Overview of Content and Chapters

    This book is divided into three parts. Part 1 consists of five chapters that describe the theory and practice principles of a solution-focused and strengths-based approach to therapy with children and families. Chapter 1 establishes the professional and theoretical of working with children and families, describing the principles that underpin the book. Chapter 2 outlines three core principles for strengths-based practice, notably establishing an alliance, elaborating strengths and focusing on goals, illustrating these ideas with a number of practical case examples. Chapter 3 describes the process of engaging and motivating children and families, in particular highlighting the need to establish a collaborative partnership from the outset. Chapter 4 considers how we can ensure that children and adolescents are included in therapeutic work by making our practice more child and adolescent centred, in particular by incorporating creative activities into the process. Chapter 5 considers the issue of completing a collaborative assessment and provides a guide to structuring a first session with a child or family. Chapter 6 considers the important but controversial area of diagnosis and formulation, and attempts to propose a strengths-based way of making formulations that recognises the benefits as well as the dangers of using formal diagnoses with children.

    Part 2 of the book contains a series of chapters on specific applications of a strengths-based approach to working with children and adolescents and their families. Chapter 7 argues that groupwork is a naturally strengths-based intervention and describes how parenting groups can be established. Chapter 8 looks at groupwork with children and adolescents, and the specific issues and challenges that arise. Chapter 9 (co-authored with Grainne Hampson and Mary Fanning) describes the use of video feedback in a strengths-based early intervention programme with preschool children with developmental and behaviour problems. Chapter 10 describes the approach of externalising the problem, illustrating this with an extended case study.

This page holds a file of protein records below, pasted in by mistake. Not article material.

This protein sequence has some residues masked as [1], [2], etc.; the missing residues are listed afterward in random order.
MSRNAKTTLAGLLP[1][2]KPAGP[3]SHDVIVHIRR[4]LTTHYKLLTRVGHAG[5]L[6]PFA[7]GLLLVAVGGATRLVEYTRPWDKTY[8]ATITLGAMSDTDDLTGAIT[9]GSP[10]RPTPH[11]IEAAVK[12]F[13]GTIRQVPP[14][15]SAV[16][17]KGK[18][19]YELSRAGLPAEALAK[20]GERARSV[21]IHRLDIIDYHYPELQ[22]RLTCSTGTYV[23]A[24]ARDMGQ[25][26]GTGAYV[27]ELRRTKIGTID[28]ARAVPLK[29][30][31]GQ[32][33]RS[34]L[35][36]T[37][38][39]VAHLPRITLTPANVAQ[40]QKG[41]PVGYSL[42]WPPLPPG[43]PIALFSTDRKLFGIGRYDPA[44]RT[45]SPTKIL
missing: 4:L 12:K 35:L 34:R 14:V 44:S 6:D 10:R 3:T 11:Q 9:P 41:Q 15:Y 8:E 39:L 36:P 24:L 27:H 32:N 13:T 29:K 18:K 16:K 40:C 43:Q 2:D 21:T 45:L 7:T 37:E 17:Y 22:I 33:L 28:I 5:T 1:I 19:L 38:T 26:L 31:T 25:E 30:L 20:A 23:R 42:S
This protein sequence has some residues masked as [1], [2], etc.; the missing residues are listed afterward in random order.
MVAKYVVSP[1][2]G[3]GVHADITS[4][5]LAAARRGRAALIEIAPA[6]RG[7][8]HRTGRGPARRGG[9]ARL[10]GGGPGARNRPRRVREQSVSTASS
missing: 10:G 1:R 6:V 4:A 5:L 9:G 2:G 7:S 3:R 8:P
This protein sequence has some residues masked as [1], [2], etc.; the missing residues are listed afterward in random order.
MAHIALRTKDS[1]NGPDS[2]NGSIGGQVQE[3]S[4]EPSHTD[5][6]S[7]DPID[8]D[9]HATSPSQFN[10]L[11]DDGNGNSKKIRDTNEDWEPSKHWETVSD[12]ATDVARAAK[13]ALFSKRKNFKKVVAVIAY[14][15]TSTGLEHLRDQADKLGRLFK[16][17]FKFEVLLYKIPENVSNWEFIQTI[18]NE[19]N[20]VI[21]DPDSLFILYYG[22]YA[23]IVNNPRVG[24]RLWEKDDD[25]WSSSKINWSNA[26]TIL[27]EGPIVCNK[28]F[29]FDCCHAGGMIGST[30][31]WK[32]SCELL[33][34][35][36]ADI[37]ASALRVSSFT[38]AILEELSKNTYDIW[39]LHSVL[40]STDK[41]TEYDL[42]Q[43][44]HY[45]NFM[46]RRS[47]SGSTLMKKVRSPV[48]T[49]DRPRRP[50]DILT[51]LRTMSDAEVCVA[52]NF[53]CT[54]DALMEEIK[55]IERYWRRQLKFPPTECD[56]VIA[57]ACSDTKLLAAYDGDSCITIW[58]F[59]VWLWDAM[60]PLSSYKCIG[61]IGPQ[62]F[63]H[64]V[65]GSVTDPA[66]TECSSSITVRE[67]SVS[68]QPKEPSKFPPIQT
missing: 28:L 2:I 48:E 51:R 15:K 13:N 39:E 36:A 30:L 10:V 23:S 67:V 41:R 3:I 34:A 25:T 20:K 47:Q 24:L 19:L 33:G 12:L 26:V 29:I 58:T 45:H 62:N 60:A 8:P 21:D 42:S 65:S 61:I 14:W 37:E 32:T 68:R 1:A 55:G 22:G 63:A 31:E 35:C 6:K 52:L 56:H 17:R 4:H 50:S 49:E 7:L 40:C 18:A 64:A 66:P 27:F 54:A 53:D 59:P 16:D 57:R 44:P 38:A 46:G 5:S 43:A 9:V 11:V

Finally, Part 3 of the book contains two chapters that outline the application of a strengths-based approach to challenging contexts, namely suicidal behaviour and depression (Chapter 11, written jointly with Melissa Darmody and Brendan Madden), and child abuse and neglect (Chapter 12, written jointly with Declan Coogan).

    Acknowledgements

    Writing this book represents the work of many years and would not have been possible without the support of so many colleagues and friends. First I would like to thank Melissa Darmody and Brendan Madden, my partners at the Brief Therapy Group in Dublin, who inspire and challenge me in equal measure and who are great partners to share a vision with. I'm also indebted to Scott Miller, Chris Iveson and Michael Carroll for their constructive comments and mentoring as this manuscript developed.

    Thanks also to all my colleagues at the Mater hospital, in particular Declan Coogan for his enthusiasm about Chapter 12 and to Matt McDermott for many helpful conversations about working with children. A particular word of thanks to my colleagues on the Parents Plus Programmes: to Grainne Hampson and Mary Fanning, who co-authored the Early Years programme and who have taught me how much fun it could be to work with preschool children; to Jean Forbes for teaching me balance in groupwork; and to Carol Fitzpatrick for her vision and constant encouragement. I would like to also acknowledge Suzanne Guerin and Michael Drumm for keeping the research going (though Michael was doing this remotely!). Thanks also to John Wheeler for his helpful ideas on engaging young children, to his son Matthew for providing the pictures in Chapter 3, and to Joshua Davis for locating one of my favourite quotes. I would like to acknowledge all the staff at Sage and in particular Alison Poyner for being constantly upbeat and constructive.

    I am also very grateful to all my family and friends for their support as I was caught in the writing of this book.

    Finally, I would like to acknowledge the many children, adolescents and families I have worked with over the years. It has been an honour to be a witness to your courage and triumph in the face of adversity.

    A Note on Language